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The Aboriginal Advantage

There is no mistaking the fact that Aboriginal Canadians represent an important pool of future workers. Figures from the 2006 Census make that clear.


There is no mistaking the fact that Aboriginal Canadians represent an important pool of future workers. Figures from the 2006 Census make that clear.

More than 1.17 million people identify themselves as First Nations, Metis or Inuit, and at a time when the trucking industry faces the reality of an aging workforce, almost half of all Aboriginal people are under the age of 24.

“A large increase within the Aboriginal working age population will occur in the next decade,” researchers concluded when completing the Essential Skills Needs Assessment of the Canadian Trucking Industry on behalf of the Canadian Trucking Human Resources Council. “Over the next two decades, other segments of the Aboriginal adult population are expected to increase significantly, particularly those aged 35 to 54 who comprise the majority of the working age population.”

While Aboriginal people are underrepresented in today’s trucking industry, successful partnerships do exist. Northern Resource Trucking offers a good example. The partnership between Trimac Transportation and the Lac La Ronge Indian Band was originally founded in 1986 to expand Aboriginal participation in northern Saskatchewan’s mining industry. That partnership has since reached out to 12 groups including Metis, Dene and Woodland Cree.

Like any other demographic group, there are cultural considerations when reaching out to Aboriginal communities.

“In Saskatchewan, where I have most of my experience, people are reluctant to leave their home communities. They have a vast social network in their home community and a strong connection to the land,” says Dave McIlmoyl, vice-president of Northern Resources Trucking. Some of the drivers from more remote rural communities had to learn how to cope with the shift to an urban setting like Saskatoon, where they immediately became a visible minority.

There is no avoiding some of the realities of the business. “Trucking is a difficult job. You’re alone most of the time and we travel in very isolated conditions,” he says. “When you leave here, you’re pretty much on your own until you get to the mine.” But some of the isolation was addressed by planning routes so that workers could travel through home communities, or even reset their Hours-of-Service once they got there.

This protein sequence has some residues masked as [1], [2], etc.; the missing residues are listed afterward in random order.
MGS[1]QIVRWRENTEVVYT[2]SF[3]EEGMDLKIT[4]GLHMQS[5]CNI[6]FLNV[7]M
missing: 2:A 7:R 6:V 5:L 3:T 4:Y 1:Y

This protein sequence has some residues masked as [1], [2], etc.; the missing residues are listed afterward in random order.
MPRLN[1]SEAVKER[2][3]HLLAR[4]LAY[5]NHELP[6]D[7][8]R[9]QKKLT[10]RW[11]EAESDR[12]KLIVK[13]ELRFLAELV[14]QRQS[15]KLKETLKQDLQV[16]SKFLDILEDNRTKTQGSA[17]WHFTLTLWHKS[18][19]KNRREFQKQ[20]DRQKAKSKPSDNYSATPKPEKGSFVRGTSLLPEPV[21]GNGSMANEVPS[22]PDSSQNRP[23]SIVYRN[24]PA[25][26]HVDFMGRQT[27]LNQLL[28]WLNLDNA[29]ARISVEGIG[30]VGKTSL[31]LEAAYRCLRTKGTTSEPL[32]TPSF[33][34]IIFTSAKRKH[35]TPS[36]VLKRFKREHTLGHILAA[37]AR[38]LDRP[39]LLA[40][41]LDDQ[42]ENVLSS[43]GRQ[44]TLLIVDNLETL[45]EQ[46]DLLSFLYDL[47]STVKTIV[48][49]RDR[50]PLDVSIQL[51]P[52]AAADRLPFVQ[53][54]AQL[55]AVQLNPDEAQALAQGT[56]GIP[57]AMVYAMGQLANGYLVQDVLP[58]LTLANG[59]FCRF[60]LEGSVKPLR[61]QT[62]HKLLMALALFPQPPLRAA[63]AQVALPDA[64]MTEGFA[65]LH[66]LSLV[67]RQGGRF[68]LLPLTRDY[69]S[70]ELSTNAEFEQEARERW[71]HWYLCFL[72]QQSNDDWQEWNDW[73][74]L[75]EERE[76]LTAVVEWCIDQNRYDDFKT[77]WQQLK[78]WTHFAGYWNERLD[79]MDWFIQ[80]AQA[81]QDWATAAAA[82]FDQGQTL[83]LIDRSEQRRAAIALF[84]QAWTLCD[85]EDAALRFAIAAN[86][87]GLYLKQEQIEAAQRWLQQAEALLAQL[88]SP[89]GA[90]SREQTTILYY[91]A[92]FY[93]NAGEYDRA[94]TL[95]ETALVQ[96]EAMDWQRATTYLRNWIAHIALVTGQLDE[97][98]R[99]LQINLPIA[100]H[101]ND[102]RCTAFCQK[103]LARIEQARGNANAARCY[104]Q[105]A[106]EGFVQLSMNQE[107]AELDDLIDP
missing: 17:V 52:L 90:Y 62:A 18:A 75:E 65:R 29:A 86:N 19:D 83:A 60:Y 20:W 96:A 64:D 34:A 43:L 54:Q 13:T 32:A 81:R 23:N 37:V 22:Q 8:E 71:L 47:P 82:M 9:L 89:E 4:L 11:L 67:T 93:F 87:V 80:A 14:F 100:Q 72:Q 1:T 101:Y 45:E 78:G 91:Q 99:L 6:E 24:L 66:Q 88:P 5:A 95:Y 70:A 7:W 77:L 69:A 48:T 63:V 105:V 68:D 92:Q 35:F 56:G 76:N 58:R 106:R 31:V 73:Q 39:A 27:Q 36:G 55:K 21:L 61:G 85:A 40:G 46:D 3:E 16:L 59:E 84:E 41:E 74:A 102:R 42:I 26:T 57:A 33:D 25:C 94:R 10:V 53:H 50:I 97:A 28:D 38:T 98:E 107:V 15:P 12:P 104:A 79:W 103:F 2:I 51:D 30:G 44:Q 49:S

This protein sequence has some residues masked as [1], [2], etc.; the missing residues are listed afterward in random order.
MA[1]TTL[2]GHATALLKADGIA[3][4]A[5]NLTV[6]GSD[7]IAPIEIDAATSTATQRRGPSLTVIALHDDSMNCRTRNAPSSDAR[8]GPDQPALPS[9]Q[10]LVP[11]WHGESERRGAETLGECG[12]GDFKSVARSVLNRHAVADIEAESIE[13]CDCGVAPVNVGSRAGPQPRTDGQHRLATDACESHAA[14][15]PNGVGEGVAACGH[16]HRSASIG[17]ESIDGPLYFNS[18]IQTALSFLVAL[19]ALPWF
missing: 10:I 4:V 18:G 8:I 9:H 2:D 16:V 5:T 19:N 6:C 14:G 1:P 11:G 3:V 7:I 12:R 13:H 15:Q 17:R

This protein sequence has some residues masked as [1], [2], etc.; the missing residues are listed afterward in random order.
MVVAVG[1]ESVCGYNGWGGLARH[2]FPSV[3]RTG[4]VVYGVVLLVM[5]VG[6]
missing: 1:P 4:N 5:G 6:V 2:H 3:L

The use of mentors within the fleet also gave new recruits the chance to discuss challenges of every sort.

Hiring fleets may also need to address the challenges that can exist around a candidate’s essential skills. About one in four Aboriginal people list an Aboriginal language as their mother tongue. “There are significant learning needs among Aboriginal people in urban and remote settings in the key essential skills of reading text, document use and numeracy,” notes research by the CTHRC. Successful training programs will also account for cultural differences such as the tradition of oral communication.

The commitment to reaching out to this pool of workers continues across the country. In the Atlantic provinces, a recently introduced program known as Building the Road to Aboriginal Workforce Partnerships will introduce 10 Aboriginal candidates to jobs in the trucking industry, along with 14 of their peers who will find opportunities in construction. Carriers including Armour Transportation Systems, Eassons Transport, Clarke Road Transport and King Freight have all contributed their support.

“In terms of building relationships with the community itself, it’s also important,” says Kelly Henderson of the Trucking Human Resources Sector Council Atlantic. “What makes this project unique is [that] we have industry employers, private training schools and the Council working together to ensure the candidates receive the best employment opportunities and have the chance to participate in industry standard training.”

“It has been our experience that APTEC clients bring good work ethics and dedication to their new career,” she adds, referring to Aboriginal Peoples Training and Employment Commission, the employment and training division of the Native Council of Nova Scotia. “The Council has developed strategies in the past to recruit Aboriginal People to the industry. We have an Atlantic [Memorandum of Understanding] with the Department of Indian Affairs -Aboriginal Workplace Partnerships -which demonstrates industry is committed to Aboriginal Peoples’ inclusion in our workforce.”

The Canadian Trucking Human Resources Council (CTHRC) is an incorporated not-for-profit organization that helps attract, train and retain workers for Canada’s trucking industry. For more information, visit www.cthrc.com.


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